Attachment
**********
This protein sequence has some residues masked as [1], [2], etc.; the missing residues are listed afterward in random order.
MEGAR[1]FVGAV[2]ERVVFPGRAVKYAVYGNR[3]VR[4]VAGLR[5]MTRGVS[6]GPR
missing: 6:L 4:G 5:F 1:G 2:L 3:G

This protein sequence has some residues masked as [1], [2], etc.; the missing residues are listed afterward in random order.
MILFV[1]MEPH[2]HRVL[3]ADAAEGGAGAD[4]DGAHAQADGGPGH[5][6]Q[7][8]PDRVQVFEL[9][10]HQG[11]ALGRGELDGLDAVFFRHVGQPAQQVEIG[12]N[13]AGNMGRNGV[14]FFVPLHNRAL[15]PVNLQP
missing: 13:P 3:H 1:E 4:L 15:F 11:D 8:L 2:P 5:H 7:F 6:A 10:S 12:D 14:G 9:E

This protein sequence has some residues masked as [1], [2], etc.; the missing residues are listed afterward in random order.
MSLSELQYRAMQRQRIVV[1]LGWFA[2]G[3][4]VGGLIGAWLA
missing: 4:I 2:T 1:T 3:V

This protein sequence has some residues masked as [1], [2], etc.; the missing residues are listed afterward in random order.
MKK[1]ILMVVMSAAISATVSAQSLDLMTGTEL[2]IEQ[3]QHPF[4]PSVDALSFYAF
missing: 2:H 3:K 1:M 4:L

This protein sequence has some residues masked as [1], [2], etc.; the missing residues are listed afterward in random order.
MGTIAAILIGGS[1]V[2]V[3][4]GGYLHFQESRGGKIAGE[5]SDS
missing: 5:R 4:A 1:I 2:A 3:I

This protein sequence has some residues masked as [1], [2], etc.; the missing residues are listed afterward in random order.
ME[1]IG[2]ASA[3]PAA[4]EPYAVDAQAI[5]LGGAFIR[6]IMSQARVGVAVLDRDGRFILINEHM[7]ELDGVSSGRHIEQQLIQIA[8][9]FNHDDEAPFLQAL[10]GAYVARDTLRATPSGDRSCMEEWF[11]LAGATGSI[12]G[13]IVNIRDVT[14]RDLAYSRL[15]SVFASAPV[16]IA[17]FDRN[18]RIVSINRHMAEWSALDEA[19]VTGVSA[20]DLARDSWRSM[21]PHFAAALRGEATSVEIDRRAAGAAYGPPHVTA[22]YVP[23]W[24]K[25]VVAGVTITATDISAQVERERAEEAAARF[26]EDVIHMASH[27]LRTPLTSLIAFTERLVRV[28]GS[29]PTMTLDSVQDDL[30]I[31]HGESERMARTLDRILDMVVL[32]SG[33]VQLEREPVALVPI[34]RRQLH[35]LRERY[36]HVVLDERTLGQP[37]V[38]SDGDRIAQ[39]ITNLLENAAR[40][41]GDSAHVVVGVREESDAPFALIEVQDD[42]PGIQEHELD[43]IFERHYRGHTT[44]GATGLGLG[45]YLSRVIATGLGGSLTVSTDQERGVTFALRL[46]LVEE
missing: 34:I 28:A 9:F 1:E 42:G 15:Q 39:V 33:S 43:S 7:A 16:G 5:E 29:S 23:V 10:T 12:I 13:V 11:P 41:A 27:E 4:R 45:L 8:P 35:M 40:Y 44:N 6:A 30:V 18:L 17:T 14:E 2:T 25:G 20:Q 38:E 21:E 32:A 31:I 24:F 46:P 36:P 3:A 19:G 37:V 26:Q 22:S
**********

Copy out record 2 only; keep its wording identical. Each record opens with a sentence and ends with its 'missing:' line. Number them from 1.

This protein sequence has some residues masked as [1], [2], etc.; the missing residues are listed afterward in random order.
MILFV[1]MEPH[2]HRVL[3]ADAAEGGAGAD[4]DGAHAQADGGPGH[5][6]Q[7][8]PDRVQVFEL[9][10]HQG[11]ALGRGELDGLDAVFFRHVGQPAQQVEIG[12]N[13]AGNMGRNGV[14]FFVPLHNRAL[15]PVNLQP
missing: 13:P 3:H 1:E 4:L 15:F 11:D 8:L 2:P 5:H 7:F 6:A 10:S 12:D 14:G 9:E